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Incidence of surgically treated osteoarthritis in the hip and knee in male construction workers
  1. B Järvholm1,
  2. C From1,
  3. S Lewold2,
  4. H Malchau3,
  5. E Vingård4
  1. 1
    Department of Public Health and Clinical Medicine, Umeå University, Umeå, Sweden
  2. 2
    Department of Orthopedics, Lund University, Lund, Sweden
  3. 3
    Department of Orthopedic Surgery, Orthopedic Biomechanics and Biomaterial Laboratory, Massachusetts General Hospital, Boston, USA
  4. 4
    Department of Medical Sciences, Uppsala University, Uppsala, Sweden
  1. Dr B Järvholm, Department of Public Health and Clinical Medicine, Umeå University, S-901 85 Umeå, Sweden; Bengt.jarvholm{at}envmed.umu.se

Abstract

Objective: Occupational workload has been associated with an increased risk of osteoarthritis. The objective was to further examine the association between workload and occurrence of osteoarthritis and in particular to study whether heavy workload has similar importance as a causative factor for osteoarthritis of the hip and knee.

Methods: In a cohort study, the authors investigated the incidence of surgically treated osteoarthritis in the hip and knee among men employed in the Swedish construction industry (n = 204 741). Incident cases were found by linkage with the Swedish hospital discharge register between 1987 and 1998. Incidence rates adjusted for age and BMI were compared between different occupational groups.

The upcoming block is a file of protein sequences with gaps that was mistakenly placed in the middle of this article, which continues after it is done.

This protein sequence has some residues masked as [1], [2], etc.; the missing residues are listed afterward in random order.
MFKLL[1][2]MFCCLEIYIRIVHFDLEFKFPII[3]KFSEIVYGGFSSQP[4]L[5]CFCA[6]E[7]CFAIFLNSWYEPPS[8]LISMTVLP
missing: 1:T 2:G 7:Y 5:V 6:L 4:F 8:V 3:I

Results: The incidence rates for osteoarthritis in hip and knee were positively correlated (r = 0.62; p = 0.01). There was a significantly increased risk of surgically treated osteoarthritis in the knee among floor layers, asphalt workers, sheet-metal workers, rock workers, plumbers, brick layers, wood workers and concrete workers. Even if there was a trend towards increased relative risks for osteoarthritis in the hip in floor layers, asphalt workers, wood workers and concrete workers they were not statistically significant. The relative risk for surgically treated osteoarthritis of the knee was 4.7 (95% CI 1.8 to 12.3) among floor layers, indicating an attributable fraction for work factors of 79%.

Conclusions: This study shows that some work-related factors seem to be risk factors for osteoarthritis both in the knee and hip. However, the risk factors seem to be of greater importance for osteoarthritis in the knee compared with the hip. This study indicates that at least 50% of the cases of severe osteoarthritis of the knee can be prevented through decreasing occupational risk factors in some occupational groups.

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Footnotes

  • Competing interests: None declared.

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